On Tuesday morning, residents from prefectural regions, including Tokyo, Fukushima and Nagasaki, gathered in front of the headquarters of Tokyo Electric Power Company (TEPCO), chanting slogans such as “Don’t pollute the ocean,” “Protect fisheries” and “Guard the future” in unison.
Seen on-site were various banners and flags with slogans that read “Don’t discharge polluted water into the sea,” “Don’t pollute the ocean for all,” and “The sea is not the toilet for nuclear power plants.”
The Japanese government, which regarded discharging nuclear-polluted water into the sea as the initial conclusion, has been making all kinds of excuses stressing that other discharge methods would not work or could not preserve nuclear-polluted water on land, said Kazuyoshi Sato, co-director of KOREUMI, a Japanese citizens’ conference to condemn further pollution of the ocean and one of the rallies’ organizers.
Sato, also a resident of Fukushima prefecture, said in his speech that the Japanese government is now spending tens of billions of yen to publicize the discharge plan through various media platforms, but the public, not convinced of such wrong propaganda, will not agree to the decision.
“Through today’s actions, we are raising our voice against the dumping plan to the whole world,” he said.
Chiyo Oda, another co-director of the group, read and submitted a petition to a TEPCO representative, demanding the company to abide by the agreement with local associations such as Fukushima Prefectural Federation of Fisheries Co-operative Associations and not to discharge nuclear-polluted water into the ocean without the understanding and consent of relevant parties.
The petition required disclosure of information such as the concentration and total amount of all radionuclides and reassessment of the radiation’s impact on the marine environment and creatures.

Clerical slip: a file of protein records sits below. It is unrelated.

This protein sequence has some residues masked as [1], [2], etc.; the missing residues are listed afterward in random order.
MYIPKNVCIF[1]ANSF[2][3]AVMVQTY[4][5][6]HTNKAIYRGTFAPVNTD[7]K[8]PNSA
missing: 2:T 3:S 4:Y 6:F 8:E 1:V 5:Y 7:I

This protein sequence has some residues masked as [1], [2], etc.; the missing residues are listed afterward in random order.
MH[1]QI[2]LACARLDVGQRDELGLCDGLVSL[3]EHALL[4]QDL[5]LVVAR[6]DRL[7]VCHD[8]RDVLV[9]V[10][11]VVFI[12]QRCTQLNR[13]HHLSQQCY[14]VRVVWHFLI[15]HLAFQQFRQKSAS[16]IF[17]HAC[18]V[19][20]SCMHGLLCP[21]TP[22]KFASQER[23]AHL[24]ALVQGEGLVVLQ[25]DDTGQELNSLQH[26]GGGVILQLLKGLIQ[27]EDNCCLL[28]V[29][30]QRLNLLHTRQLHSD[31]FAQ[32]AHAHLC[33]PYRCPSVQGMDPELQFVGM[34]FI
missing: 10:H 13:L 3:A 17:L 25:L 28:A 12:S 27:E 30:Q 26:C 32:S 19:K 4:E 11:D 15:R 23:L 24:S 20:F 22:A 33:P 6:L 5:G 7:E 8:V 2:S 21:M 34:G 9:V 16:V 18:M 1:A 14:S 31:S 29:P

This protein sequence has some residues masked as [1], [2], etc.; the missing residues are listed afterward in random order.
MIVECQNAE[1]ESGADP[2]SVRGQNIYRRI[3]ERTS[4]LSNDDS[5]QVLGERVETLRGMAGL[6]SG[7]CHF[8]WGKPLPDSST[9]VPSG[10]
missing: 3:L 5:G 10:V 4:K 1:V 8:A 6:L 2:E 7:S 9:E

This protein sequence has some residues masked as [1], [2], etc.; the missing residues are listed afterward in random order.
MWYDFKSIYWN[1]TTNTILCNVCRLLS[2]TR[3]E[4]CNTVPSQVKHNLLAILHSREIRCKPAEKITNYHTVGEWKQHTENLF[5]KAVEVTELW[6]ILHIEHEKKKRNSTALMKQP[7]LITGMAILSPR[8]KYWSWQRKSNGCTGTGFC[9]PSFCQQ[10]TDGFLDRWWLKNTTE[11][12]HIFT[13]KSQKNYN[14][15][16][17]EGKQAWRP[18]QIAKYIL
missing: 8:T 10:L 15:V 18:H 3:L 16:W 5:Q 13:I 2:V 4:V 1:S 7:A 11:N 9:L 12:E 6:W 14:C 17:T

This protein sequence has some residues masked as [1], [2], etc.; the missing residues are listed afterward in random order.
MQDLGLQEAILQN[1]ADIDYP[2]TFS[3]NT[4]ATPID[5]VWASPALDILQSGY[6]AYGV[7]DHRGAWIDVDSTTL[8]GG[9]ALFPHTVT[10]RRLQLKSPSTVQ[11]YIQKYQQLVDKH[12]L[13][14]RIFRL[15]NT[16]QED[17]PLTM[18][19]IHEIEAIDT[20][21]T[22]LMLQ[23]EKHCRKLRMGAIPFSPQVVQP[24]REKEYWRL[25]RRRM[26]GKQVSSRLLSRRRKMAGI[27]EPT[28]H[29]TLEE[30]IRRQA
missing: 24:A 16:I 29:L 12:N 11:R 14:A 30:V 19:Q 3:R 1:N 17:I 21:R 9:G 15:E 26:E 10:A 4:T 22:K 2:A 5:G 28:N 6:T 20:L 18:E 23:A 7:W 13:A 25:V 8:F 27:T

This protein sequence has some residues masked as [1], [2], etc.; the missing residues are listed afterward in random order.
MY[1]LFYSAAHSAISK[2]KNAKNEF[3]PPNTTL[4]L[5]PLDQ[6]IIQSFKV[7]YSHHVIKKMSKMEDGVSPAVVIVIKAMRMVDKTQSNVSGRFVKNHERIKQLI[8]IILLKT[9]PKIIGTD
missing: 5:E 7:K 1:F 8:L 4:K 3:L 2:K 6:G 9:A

It also demanded fundamental countermeasures from TEPCO, such as exploring the construction of large water storage tanks for long-term nuclear-polluted water preservation and promoting the practical application of tritium separation technology.
The rally held in front of the Second Members’ Office Building of the House of Representatives later during the day was joined by five Japanese lawmakers from opposition parties, including the Constitutional Democratic Party and the Social Democratic Party.
Mizuho Fukushima, head of the Social Democratic Party, told the crowd that radioactive materials, once discharged, cannot be retrieved, so they must be intensively managed.
“Such materials would be beyond management if they are discharged into the ocean. We can’t allow such a thing to happen,” she said.
U.S. President Joe Biden will not travel to Papua New Guinea and Australia later this month as originally planned due to the ongoing stalemate in negotiations with congressional leaders to address the debt ceiling, multiple U.S. media outlets reported Tuesday, citing sources familiar with the matter.
Biden would have become the first sitting U.S. president to visit the Pacific island country of Papua New Guinea, to be followed by a trip to Sydney for the leaders’ summit of the Quad, which includes the United States, Japan, India and Australia.
Biden will still go to Hiroshima, Japan, to participate in the three-day Group of Seven (G7) summit beginning Friday.